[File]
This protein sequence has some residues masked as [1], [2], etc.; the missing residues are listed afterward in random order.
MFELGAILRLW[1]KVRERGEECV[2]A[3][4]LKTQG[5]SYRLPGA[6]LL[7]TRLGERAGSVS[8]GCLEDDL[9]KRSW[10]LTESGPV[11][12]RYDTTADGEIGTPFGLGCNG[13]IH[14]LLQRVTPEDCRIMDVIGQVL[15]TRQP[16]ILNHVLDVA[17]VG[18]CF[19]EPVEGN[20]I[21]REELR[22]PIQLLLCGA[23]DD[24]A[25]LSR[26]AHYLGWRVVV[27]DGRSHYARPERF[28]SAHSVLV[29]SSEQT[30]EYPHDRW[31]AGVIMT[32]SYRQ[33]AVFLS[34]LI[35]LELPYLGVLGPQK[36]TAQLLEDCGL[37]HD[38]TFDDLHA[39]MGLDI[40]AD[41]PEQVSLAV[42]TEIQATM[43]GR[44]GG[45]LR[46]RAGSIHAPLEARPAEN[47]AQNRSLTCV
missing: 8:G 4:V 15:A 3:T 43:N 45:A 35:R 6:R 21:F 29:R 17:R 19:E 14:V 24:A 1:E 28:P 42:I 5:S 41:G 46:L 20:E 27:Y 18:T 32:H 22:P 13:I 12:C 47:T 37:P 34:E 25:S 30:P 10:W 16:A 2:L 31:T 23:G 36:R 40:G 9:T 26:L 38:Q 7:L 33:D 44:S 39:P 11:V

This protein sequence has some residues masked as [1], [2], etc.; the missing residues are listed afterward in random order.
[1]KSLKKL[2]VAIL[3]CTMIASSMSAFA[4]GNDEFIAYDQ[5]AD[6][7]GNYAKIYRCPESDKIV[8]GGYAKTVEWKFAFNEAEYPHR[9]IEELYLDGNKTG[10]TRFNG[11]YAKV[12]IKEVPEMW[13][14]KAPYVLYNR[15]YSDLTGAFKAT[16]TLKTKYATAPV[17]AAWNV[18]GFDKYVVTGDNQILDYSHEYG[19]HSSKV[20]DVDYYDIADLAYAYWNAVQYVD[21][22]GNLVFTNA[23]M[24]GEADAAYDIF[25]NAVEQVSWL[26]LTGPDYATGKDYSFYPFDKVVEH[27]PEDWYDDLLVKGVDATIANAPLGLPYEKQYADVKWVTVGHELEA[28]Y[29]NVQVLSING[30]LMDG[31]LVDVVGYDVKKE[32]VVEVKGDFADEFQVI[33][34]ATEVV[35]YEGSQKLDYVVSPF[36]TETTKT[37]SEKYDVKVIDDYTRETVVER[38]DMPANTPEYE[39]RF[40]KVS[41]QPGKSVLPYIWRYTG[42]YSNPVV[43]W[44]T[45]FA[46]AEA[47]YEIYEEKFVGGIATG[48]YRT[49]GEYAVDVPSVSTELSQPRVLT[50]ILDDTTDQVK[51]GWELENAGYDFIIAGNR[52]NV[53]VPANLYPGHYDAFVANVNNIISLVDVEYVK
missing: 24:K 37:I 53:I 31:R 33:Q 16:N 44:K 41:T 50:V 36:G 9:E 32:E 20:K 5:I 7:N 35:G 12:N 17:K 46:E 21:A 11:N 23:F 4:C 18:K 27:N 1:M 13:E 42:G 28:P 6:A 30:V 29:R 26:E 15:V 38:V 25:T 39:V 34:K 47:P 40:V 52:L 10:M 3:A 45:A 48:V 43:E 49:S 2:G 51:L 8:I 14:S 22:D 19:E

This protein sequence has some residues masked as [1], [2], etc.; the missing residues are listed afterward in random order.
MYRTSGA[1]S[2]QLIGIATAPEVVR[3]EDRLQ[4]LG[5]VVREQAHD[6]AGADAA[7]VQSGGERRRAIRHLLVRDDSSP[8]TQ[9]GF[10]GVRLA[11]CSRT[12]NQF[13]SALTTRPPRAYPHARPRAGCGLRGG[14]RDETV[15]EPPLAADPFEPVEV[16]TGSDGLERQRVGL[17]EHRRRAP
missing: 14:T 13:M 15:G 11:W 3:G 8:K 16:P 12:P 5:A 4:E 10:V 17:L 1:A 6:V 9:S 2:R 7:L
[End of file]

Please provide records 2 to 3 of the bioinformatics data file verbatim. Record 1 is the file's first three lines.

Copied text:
This protein sequence has some residues masked as [1], [2], etc.; the missing residues are listed afterward in random order.
[1]KSLKKL[2]VAIL[3]CTMIASSMSAFA[4]GNDEFIAYDQ[5]AD[6][7]GNYAKIYRCPESDKIV[8]GGYAKTVEWKFAFNEAEYPHR[9]IEELYLDGNKTG[10]TRFNG[11]YAKV[12]IKEVPEMW[13][14]KAPYVLYNR[15]YSDLTGAFKAT[16]TLKTKYATAPV[17]AAWNV[18]GFDKYVVTGDNQILDYSHEYG[19]HSSKV[20]DVDYYDIADLAYAYWNAVQYVD[21][22]GNLVFTNA[23]M[24]GEADAAYDIF[25]NAVEQVSWL[26]LTGPDYATGKDYSFYPFDKVVEH[27]PEDWYDDLLVKGVDATIANAPLGLPYEKQYADVKWVTVGHELEA[28]Y[29]NVQVLSING[30]LMDG[31]LVDVVGYDVKKE[32]VVEVKGDFADEFQVI[33][34]ATEVV[35]YEGSQKLDYVVSPF[36]TETTKT[37]SEKYDVKVIDDYTRETVVER[38]DMPANTPEYE[39]RF[40]KVS[41]QPGKSVLPYIWRYTG[42]YSNPVV[43]W[44]T[45]FA[46]AEA[47]YEIYEEKFVGGIATG[48]YRT[49]GEYAVDVPSVSTELSQPRVLT[50]ILDDTTDQVK[51]GWELENAGYDFIIAGNR[52]NV[53]VPANLYPGHYDAFVANVNNIISLVDVEYVK
missing: 24:K 37:I 53:I 31:R 33:Q 16:N 44:K 41:T 50:V 36:G 9:E 32:E 20:K 5:I 7:N 35:G 12:N 17:K 46:E 21:A 11:N 23:F 4:C 18:K 27:N 1:M 13:E 42:G 28:P 6:A 30:V 29:R 26:E 15:V 38:V 25:T 39:V 34:K 47:P 40:V 52:L 10:M 3:A 45:A 48:V 43:E 49:S 2:G 51:L 8:I 14:S 22:D 19:E

This protein sequence has some residues masked as [1], [2], etc.; the missing residues are listed afterward in random order.
MYRTSGA[1]S[2]QLIGIATAPEVVR[3]EDRLQ[4]LG[5]VVREQAHD[6]AGADAA[7]VQSGGERRRAIRHLLVRDDSSP[8]TQ[9]GF[10]GVRLA[11]CSRT[12]NQF[13]SALTTRPPRAYPHARPRAGCGLRGG[14]RDETV[15]EPPLAADPFEPVEV[16]TGSDGLERQRVGL[17]EHRRRAP
missing: 14:T 13:M 15:G 11:W 3:G 8:K 16:P 12:P 5:A 4:E 10:V 17:L 1:A 6:V 9:S 2:R 7:L